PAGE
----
YES to logistical support for troops and humanitarian aid, NO to foreign military intervention, as it will affect national pride
International help to tackle sectarian violence in Malukus? Indonesia responds: YES to logistical support for troops and humanitarian aid NO to foreign military intervention, as it will affect national pride.
INDONESIAN Foreign Minister Alwi Shihab said Jakarta was open to humanitarian assistance in the strife-torn Maluku islands, but maintained that foreign military intervention was a no go.
Speaking yesterday at a public lecture in Singapore on recent developments in Indonesia, he said that logistical support would help Indonesian troops overcome the on-going sectarian violence in the province.
“We want positive intervention. Our security forces need ships and helicopters to make it easier for them to deal with the situation there,” he said.
Help to rehabilitate the battered province would be one step forward to achieving any reconciliation between Muslims and Christians in the province, he said at the lecture organised by the Institute of Defence and Strategic Studies (IDSS).
Responding to a comment that the international community would not be too forthcoming in helping Indonesia if Jakarta placed limits on what they could do, Mr Alwi replied: “I doubt whether neighbouring countries like Singapore can refuse us such military equipment.”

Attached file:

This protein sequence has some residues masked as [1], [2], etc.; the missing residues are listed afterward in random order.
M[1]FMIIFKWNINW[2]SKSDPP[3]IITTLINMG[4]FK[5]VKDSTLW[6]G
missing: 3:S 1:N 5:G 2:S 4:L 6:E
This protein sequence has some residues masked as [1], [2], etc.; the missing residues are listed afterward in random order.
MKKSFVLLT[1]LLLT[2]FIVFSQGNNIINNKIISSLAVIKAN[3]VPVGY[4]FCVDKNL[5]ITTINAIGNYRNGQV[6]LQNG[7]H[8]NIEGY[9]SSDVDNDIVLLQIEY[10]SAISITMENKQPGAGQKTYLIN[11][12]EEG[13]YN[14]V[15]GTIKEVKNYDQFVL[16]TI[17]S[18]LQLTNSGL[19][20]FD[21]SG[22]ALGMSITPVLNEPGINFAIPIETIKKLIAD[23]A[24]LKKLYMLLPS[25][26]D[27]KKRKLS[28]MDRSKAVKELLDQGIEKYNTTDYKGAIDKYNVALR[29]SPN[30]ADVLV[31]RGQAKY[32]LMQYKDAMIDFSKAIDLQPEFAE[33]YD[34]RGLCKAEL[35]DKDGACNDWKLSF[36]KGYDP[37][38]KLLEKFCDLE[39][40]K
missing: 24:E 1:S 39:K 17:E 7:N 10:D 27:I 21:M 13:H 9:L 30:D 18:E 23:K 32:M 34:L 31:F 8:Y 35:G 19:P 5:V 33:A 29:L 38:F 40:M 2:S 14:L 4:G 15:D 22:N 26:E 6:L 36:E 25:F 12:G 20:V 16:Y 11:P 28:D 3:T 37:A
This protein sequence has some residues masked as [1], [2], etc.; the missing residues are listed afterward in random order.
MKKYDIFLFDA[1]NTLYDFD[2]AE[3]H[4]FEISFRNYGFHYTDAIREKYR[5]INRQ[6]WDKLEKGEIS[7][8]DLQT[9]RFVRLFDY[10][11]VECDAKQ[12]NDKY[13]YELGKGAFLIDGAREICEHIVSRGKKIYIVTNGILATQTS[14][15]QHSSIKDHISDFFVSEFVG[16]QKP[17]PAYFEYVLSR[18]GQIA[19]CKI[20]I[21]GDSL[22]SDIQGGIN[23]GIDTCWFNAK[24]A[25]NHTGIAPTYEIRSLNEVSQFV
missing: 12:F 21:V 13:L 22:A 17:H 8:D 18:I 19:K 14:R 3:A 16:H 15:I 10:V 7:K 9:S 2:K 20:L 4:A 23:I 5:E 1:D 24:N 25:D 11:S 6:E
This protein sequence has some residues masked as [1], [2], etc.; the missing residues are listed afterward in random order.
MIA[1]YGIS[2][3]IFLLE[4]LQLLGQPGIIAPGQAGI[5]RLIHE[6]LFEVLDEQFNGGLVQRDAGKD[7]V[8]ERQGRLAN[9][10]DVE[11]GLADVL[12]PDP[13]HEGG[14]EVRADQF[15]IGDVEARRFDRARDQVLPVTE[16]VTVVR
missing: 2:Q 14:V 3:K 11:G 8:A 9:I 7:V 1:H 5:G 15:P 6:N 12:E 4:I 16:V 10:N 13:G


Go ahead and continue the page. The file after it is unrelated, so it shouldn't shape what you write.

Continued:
He maintained that direct military involvement in the Maluku islands was not possible given the nationalist response it would generate. “Military intervention will not be accepted by our legislators and Indonesians in general … It will affect our national pride,” he said.
Mr Alwi, who was asked to address the Maluku issue at least twice during the question-and-answer session, said communal violence in the Maluku islands was “driven by local economic disparities and intensified by the presence of forces from other parts of Indonesia”.
The violence which started early last year has left nearly 4,000 people dead and has resulted in more than half a million refugees fleeing the area.
Violence escalated sharply after more than 2,000 members of a militant Muslim jihad force sailed from Java to the Malukus three months ago to support Muslims there.
Turning to another thorny issue – the former province of East Timor – Mr Alwi said his government was working to end militia attacks by closing down refugee camps in West Timor.
He disclosed that Indonesia would call on international agencies, including the United Nations, to help set up a registry for those who planned to return to East Timor.
“By closing down the camps, the source of all those problems could be abated.”
The border area between East and West Timor has seen an upsurge in militia activity and periodic incursions.
A Nepalese UN peacekeeper died and three others were wounded on Thursday after a skirmish with a group of pro-Jakarta militia.
It was the second skirmish between UN forces and the militia to have resulted in the death of a peacekeeper after a New Zealander was killed last month.